Study backed by a £1.5m grant to improve HIV/AIDS care in Ghana

This grant is one of the largest of its kind and represents a significant achievement for an early career academic with a background in nursing.

The study, titled ExtraCECI (Extra community-based enhanced care intervention) aims to recruit around 650 patients. A smaller feasibility study of CECI suggested that participants felt the approach had the potential to improve their quality of life.

ExtraCECI will see medics from randomly selected HIV clinics trained to give a holistic assessment of the physical, psychological, social, and spiritual well-being, of their patients. This will then allow them to work together to plan and deliver their care in an outcome-focused approach.

ExtraCECI is now set to get underway this month after being backed by funding from the Medical Research Council. If successful, the results of this research may provide evidence to help make ExtraCECI a part of routine HIV/AIDS care in Ghana, helping those affected for years to come.

Professor Andrea Nolan, Principal and Vice Chancellor of Edinburgh Napier University, said: “Securing such a significant level of backing for this programme of work is a major achievement for Mary.

“Given her background in nursing, she will be well aware of how ExtraCECI has the potential to make a positive difference to people’s lives in Ghana.

Although led by Dr Mary Abboah-Offei from ENU’s School of Health and Social Care and Centre of Biomedicine and Global Health, it will also involve academics and researchers from Kings College London, the University of York, and the University of Ghana. Read the full news story here:

Hear from Dr Mary Abboah-Offei:

Dr Abboah-Offei, who is from Ghana, began her journey in healthcare research by working as a nurse in emergency care there. Working as a nurse at Surgical-Medical Emergency Unit of the Korle-bu Teaching Hospital in Ghana provided the opportunity for me to care for patients with various diagnoses including HIV/AIDS. I was particularly drawn to HIV/AIDS as most of the patients I encountered with the disease often deteriorate rapidly due to the shock of discovering that they were HIV positive. I began to investigate how best to care for and support such individuals to improve their well-being, health outcomes, and quality of life. People living with HIV/AIDS (PLWHA) have complex physical, psychological, social, and spiritual needs following diagnosis and poorer health related quality of life (QoL) than the general population. However, the greatest attention has been paid to viral suppression at the expense of broader psychological, social, and spiritual concerns that persist despite treatment advances. Thus, care that addresses the multidimensional concerns of PLWHA requires a person-centered approach, nevertheless, person-centered care (PCC) is an approach that evolved in high-income settings with limited data available to model contextually and culturally appropriate PCC in Ghana.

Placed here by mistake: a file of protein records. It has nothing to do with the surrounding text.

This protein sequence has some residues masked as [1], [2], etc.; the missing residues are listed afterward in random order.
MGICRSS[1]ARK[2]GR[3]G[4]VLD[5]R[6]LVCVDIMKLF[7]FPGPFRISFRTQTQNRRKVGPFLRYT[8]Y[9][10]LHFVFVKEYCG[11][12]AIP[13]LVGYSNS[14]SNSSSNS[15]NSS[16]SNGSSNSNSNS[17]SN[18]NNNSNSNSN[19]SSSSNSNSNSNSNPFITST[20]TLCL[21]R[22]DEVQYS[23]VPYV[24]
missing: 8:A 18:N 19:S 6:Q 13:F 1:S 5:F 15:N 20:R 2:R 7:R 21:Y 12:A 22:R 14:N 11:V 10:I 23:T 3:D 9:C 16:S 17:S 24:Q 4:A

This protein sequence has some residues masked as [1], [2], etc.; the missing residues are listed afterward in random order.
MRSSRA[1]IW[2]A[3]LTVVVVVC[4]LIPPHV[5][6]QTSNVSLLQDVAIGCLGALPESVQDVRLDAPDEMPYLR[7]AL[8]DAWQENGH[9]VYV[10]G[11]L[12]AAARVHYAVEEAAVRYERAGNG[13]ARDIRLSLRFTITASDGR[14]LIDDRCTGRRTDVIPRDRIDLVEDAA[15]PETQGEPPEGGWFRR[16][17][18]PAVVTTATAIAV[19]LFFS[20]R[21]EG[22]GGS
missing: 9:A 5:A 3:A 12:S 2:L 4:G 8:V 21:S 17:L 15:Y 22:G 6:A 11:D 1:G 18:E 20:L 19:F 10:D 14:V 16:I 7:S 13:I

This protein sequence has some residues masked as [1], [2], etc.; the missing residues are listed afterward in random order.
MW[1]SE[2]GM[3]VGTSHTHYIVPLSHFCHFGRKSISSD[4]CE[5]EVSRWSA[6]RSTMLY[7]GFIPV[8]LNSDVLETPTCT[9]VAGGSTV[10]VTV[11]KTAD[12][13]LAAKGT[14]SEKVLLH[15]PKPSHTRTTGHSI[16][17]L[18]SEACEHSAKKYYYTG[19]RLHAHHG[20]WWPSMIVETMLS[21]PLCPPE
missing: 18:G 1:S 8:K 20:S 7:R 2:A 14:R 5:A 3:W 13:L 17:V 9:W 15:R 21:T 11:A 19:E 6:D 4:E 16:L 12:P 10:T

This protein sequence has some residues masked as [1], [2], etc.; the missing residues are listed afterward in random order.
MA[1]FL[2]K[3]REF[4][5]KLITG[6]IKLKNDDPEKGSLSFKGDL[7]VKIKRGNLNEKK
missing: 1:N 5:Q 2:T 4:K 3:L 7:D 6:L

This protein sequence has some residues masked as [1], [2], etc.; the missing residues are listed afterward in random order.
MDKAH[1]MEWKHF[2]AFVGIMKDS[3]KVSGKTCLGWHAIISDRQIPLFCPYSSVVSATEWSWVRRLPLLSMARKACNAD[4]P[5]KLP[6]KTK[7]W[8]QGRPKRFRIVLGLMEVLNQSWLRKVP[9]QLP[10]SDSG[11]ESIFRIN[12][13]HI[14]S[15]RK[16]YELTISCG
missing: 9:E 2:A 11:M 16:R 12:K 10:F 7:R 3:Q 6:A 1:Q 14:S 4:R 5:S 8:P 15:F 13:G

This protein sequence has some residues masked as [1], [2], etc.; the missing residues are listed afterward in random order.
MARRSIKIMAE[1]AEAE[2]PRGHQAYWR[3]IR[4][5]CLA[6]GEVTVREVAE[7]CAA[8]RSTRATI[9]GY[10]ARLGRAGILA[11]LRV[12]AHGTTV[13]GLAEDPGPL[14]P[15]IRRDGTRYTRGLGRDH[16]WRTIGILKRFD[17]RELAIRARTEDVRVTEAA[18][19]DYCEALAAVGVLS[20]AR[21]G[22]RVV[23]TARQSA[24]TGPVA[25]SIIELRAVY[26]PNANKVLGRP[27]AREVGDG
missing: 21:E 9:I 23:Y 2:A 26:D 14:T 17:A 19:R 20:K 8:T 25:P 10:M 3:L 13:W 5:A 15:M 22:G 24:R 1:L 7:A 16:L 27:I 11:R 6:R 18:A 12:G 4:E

As a staff nurse, with limited research background, I sought for an opportunity to advocate for PCC for PLWHA in the context of Ghana backed by research evidence. Therefore when I got the opportunity to study masters in nursing at Queen Margaret University, I developed a research proposal to explore the potential of integrating palliative care into HIV/AIDS care for my masters dissertation; knowing fully well that palliative care addresses broader psychosocial and spiritual concerns of patients using a person-centred approach. Considering the duration of the masters programme, I could not implement this proposal, which means that I had to find another opportunity where my proposal can come to fruition. Two years after my masters degree, I won a fully funded scholarship from the Ghana Education Trust Fund to do my PhD at King’s College London using the research proposal I developed for my masters dissertation. At this point I knew the time had finally come to implement my proposal to in order to generate evidence to enable an acceptable and feasible practice of PCC in Ghana. So for my PhD, I followed the Medical Research Council (MRC) guidelines for developing and evaluating complex interventions, where I completed the first two stages (intervention development and feasibility testing) of the MRC framework. The intervention I developed and tested was community-based enhanced care intervention (CECI) with components including : (i) a training programme for healthcare professionals on person-centred communication, (ii) holistic assessment of PLWHA’s symptoms and concerns in the domains of physical, psychological, social, and spiritual wellbeing using a structured tool, (iii) a care plan to facilitate collaborative care planning and delivery, (iv) mentorship support for healthcare professions and fidelity monitoring. The CECI gave us some potential effects that we currently want to test its effectiveness and cost effectiveness, which is also the implementation of stage 3 (Evaluation of effectiveness and cost-effectiveness) of the MRC framework. Key lesson learnt is about the value of involving PLWHA in their care decisions, which is a motivation for adherence and an ‘extra’ component being added for CECI refinement to empower PLWHA to engage, participate and contribute to their care decisions, hence the name ‘ExtraCECI’.